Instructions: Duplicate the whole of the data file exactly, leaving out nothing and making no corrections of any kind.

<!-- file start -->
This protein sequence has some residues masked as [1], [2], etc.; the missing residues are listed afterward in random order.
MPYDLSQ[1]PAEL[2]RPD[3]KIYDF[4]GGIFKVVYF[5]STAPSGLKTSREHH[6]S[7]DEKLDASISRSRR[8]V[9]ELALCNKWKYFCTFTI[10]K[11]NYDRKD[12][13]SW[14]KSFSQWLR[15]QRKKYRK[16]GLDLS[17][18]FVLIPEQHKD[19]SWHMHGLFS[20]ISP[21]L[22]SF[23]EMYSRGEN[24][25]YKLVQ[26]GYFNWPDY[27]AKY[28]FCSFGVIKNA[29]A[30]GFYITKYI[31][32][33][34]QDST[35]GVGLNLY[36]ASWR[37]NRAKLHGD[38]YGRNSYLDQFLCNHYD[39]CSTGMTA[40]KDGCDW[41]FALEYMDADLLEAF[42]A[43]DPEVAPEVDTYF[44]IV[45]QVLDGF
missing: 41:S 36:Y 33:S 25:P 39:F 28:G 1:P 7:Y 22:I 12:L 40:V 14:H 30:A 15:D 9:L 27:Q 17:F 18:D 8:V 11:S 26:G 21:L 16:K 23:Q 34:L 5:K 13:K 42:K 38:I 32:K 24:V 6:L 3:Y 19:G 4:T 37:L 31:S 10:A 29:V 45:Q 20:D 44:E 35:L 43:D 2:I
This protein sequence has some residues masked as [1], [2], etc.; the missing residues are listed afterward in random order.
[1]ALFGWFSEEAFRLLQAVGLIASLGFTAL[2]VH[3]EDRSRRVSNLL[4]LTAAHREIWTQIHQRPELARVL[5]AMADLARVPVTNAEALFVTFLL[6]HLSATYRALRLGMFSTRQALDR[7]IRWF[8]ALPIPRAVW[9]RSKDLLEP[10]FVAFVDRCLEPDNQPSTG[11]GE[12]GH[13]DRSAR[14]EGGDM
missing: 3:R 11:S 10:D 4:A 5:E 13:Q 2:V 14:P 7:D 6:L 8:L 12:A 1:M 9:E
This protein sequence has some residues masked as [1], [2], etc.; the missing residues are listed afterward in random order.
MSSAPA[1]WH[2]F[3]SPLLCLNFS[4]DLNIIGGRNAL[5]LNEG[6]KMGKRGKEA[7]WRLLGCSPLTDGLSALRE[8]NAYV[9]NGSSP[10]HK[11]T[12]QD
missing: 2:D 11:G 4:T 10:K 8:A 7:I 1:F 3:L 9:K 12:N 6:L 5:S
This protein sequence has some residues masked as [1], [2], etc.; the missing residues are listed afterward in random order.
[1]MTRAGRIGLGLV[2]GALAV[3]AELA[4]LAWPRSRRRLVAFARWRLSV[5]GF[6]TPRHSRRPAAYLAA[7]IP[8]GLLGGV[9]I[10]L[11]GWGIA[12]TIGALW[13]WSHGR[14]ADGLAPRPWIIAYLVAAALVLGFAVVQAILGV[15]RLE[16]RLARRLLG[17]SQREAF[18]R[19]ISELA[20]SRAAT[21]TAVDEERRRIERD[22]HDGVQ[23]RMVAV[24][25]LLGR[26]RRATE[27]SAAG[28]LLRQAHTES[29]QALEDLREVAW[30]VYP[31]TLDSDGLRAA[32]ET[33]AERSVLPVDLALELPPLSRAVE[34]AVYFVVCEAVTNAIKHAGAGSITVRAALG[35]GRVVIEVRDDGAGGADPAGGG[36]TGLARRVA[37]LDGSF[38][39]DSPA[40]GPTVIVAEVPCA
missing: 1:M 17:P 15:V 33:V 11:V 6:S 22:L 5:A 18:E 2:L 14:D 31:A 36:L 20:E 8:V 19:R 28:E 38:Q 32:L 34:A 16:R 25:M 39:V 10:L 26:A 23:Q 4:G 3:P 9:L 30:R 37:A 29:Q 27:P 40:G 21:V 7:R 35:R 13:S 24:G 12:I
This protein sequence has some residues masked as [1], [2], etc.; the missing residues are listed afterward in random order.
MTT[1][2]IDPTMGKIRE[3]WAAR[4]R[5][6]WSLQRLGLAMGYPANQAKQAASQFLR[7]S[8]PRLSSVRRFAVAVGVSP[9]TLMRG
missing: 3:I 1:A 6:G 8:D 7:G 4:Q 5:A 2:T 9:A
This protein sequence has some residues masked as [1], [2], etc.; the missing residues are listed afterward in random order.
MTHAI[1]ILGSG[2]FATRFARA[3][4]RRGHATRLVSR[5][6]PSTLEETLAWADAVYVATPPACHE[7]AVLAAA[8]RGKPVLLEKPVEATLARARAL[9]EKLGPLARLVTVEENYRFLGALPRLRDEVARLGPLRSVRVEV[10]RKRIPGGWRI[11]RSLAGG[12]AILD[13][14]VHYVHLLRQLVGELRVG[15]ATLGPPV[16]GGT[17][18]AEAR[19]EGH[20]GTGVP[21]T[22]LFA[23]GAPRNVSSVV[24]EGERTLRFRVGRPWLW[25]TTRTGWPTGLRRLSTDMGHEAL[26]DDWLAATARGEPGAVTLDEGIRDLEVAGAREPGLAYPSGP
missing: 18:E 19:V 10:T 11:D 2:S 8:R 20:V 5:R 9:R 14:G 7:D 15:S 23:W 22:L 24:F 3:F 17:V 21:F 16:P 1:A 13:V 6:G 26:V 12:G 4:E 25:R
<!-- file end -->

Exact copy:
This protein sequence has some residues masked as [1], [2], etc.; the missing residues are listed afterward in random order.
MPYDLSQ[1]PAEL[2]RPD[3]KIYDF[4]GGIFKVVYF[5]STAPSGLKTSREHH[6]S[7]DEKLDASISRSRR[8]V[9]ELALCNKWKYFCTFTI[10]K[11]NYDRKD[12][13]SW[14]KSFSQWLR[15]QRKKYRK[16]GLDLS[17][18]FVLIPEQHKD[19]SWHMHGLFS[20]ISP[21]L[22]SF[23]EMYSRGEN[24][25]YKLVQ[26]GYFNWPDY[27]AKY[28]FCSFGVIKNA[29]A[30]GFYITKYI[31][32][33][34]QDST[35]GVGLNLY[36]ASWR[37]NRAKLHGD[38]YGRNSYLDQFLCNHYD[39]CSTGMTA[40]KDGCDW[41]FALEYMDADLLEAF[42]A[43]DPEVAPEVDTYF[44]IV[45]QVLDGF
missing: 41:S 36:Y 33:S 25:P 39:F 28:G 1:P 7:Y 22:I 12:L 40:V 14:H 30:A 15:D 9:L 27:Q 17:F 18:D 8:V 11:S 26:G 21:L 16:K 23:Q 34:L 5:K 13:K 42:K 38:I 32:K 24:V 6:L 3:Y 19:G 4:T 37:L 31:S 10:A 29:V 45:Q 20:D 44:E 35:L 43:D 2:I
This protein sequence has some residues masked as [1], [2], etc.; the missing residues are listed afterward in random order.
[1]ALFGWFSEEAFRLLQAVGLIASLGFTAL[2]VH[3]EDRSRRVSNLL[4]LTAAHREIWTQIHQRPELARVL[5]AMADLARVPVTNAEALFVTFLL[6]HLSATYRALRLGMFSTRQALDR[7]IRWF[8]ALPIPRAVW[9]RSKDLLEP[10]FVAFVDRCLEPDNQPSTG[11]GE[12]GH[13]DRSAR[14]EGGDM
missing: 3:R 11:S 10:D 4:A 5:E 13:Q 2:V 14:P 7:D 6:L 8:L 12:A 1:M 9:E
This protein sequence has some residues masked as [1], [2], etc.; the missing residues are listed afterward in random order.
MSSAPA[1]WH[2]F[3]SPLLCLNFS[4]DLNIIGGRNAL[5]LNEG[6]KMGKRGKEA[7]WRLLGCSPLTDGLSALRE[8]NAYV[9]NGSSP[10]HK[11]T[12]QD
missing: 2:D 11:G 4:T 10:K 8:A 7:I 1:F 3:L 9:K 12:N 6:L 5:S
This protein sequence has some residues masked as [1], [2], etc.; the missing residues are listed afterward in random order.
[1]MTRAGRIGLGLV[2]GALAV[3]AELA[4]LAWPRSRRRLVAFARWRLSV[5]GF[6]TPRHSRRPAAYLAA[7]IP[8]GLLGGV[9]I[10]L[11]GWGIA[12]TIGALW[13]WSHGR[14]ADGLAPRPWIIAYLVAAALVLGFAVVQAILGV[15]RLE[16]RLARRLLG[17]SQREAF[18]R[19]ISELA[20]SRAAT[21]TAVDEERRRIERD[22]HDGVQ[23]RMVAV[24][25]LLGR[26]RRATE[27]SAAG[28]LLRQAHTES[29]QALEDLREVAW[30]VYP[31]TLDSDGLRAA[32]ET[33]AERSVLPVDLALELPPLSRAVE[34]AVYFVVCEAVTNAIKHAGAGSITVRAALG[35]GRVVIEVRDDGAGGADPAGGG[36]TGLARRVA[37]LDGSF[38][39]DSPA[40]GPTVIVAEVPCA
missing: 1:M 17:P 15:V 33:V 11:V 6:S 22:L 5:A 18:E 2:L 14:D 31:A 36:L 20:E 8:V 19:R 28:E 38:Q 32:L 34:A 16:R 25:M 39:V 10:L 26:A 23:Q 4:G 3:P 9:L 30:R 37:A 29:Q 27:P 40:G 21:V 7:R 35:R 13:S 24:G 12:I
This protein sequence has some residues masked as [1], [2], etc.; the missing residues are listed afterward in random order.
MTT[1][2]IDPTMGKIRE[3]WAAR[4]R[5][6]WSLQRLGLAMGYPANQAKQAASQFLR[7]S[8]PRLSSVRRFAVAVGVSP[9]TLMRG
missing: 3:I 1:A 6:G 8:D 7:G 4:Q 5:A 2:T 9:A
This protein sequence has some residues masked as [1], [2], etc.; the missing residues are listed afterward in random order.
MTHAI[1]ILGSG[2]FATRFARA[3][4]RRGHATRLVSR[5][6]PSTLEETLAWADAVYVATPPACHE[7]AVLAAA[8]RGKPVLLEKPVEATLARARAL[9]EKLGPLARLVTVEENYRFLGALPRLRDEVARLGPLRSVRVEV[10]RKRIPGGWRI[11]RSLAGG[12]AILD[13][14]VHYVHLLRQLVGELRVG[15]ATLGPPV[16]GGT[17][18]AEAR[19]EGH[20]GTGVP[21]T[22]LFA[23]GAPRNVSSVV[24]EGERTLRFRVGRPWLW[25]TTRTGWPTGLRRLSTDMGHEAL[26]DDWLAATARGEPGAVTLDEGIRDLEVAGAREPGLAYPSGP
missing: 18:E 19:V 10:T 11:D 2:S 8:R 20:V 5:R 9:R 14:G 7:D 15:S 23:W 22:L 24:F 3:F 17:V 21:F 16:P 1:A 13:V 6:G 26:V 12:G 4:E 25:R